It seems apparent that even if the standing had been such as to be a violation of the statute, it would not under such circumstances as here involved be the responsible cause, because the accident would not have occurred had it not been for Luce's negligence, which was an intervening responsible cause, it not being a consequence of the "standing." In other words, upon the facts most favorably stated for plaintiff, there was no causal connection between the "standing" of the Ferris car and the accident; and without such causal connection there can be no recovery.
Luce, the principal actor in this tragedy, knew of the presence of the Ferris car. He undertook to pass it as well as the slowly moving Dodge car. The act of passing the Ferris car involved nothing not incidental to passing it while moving, except that he would be normally able to pass a standing car more quickly than if it were moving — a fact tending strongly to refute the claim that the standing Ferris car was a proximate cause of the accident. Even though the standing of a car on the highway may be unlawful, yet the wrongful standing cannot be the proximate cause of an accident unless it results from the standing. While such standing may be the occasion or condition, it is not in a legal sense a contributing proximate cause of the accident. Denson v. McDonald, 144 Minn. 252, 175 N.W. 108; Kennedy v. Hedberg, 159 Minn. 76, 198 N.W. 302; Hamilton v. Vare, 184 Minn. 580, 239 N.W. 659; Tracey v. City of Minneapolis, 185 Minn. 380, 241 N.W. 390; Balin v. Kimmelman, 295 Pa. 301, 145 A. 303; Powers v. Standard Oil Co. 98 N.J.L. 730, 119 A. 273. The "standing" of the Ferris car did not set Luce's negligence in operation nor concur therein. This accident resulted from Luce's excessive speed, his indiscretion in not having his car under control in anticipation of southbound traffic, and his failure to appreciate the impending danger. This conduct on his part constituted negligence, which was the proximate cause of the accident.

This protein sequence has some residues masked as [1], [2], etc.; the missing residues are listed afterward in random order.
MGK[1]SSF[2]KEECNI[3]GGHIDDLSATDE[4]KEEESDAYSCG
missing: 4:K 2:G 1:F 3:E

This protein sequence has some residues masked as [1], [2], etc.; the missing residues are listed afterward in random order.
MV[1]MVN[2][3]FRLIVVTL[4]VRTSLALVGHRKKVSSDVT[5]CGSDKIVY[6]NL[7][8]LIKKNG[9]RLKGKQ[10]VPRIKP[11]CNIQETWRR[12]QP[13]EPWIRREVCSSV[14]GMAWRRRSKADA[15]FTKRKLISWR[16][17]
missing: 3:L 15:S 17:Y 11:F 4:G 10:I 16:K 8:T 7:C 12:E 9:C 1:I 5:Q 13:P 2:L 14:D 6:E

In Powers v. Standard Oil Co. 98 N.J.L. 730, 119 A. 273, defendant's truck was parked on the wrong side of the street in violation of law. A nine-year old child ran from behind the truck in an attempt to cross the street, not seeing an automobile, operated by McGuire, which struck and fatally injured the child. The court held that the wrongful parking of the car was not the proximate cause, saying [ 98 N.J.L. 732]:
"It appears from the testimony of McGuire that, even if the position of the truck had been reversed, so as to entitle it legally to park on the side of the street where it was stationed, the same difficulty of an obstructed vision would have been presented. This fact indicates that the position of the truck in any event presented simply a perfectly obvious existing condition, rather than an operating unforeseen efficient cause. In such a situation the relative duties of exercising due care in traversing the street were simply accentuated, and resulted in casting upon the driver of a vehicle using the street the requirement of additional caution, and upon the wayfarer in attempting to cross the street a like precaution, and did not per se constitute negligence upon the part of the owner of the truck, so as to subject him to liability as an efficient proximate cause."
The order from which Luce appealed is affirmed. The order from which Ferris appealed is reversed with directions to enter judgment in favor of Ferris notwithstanding the verdict.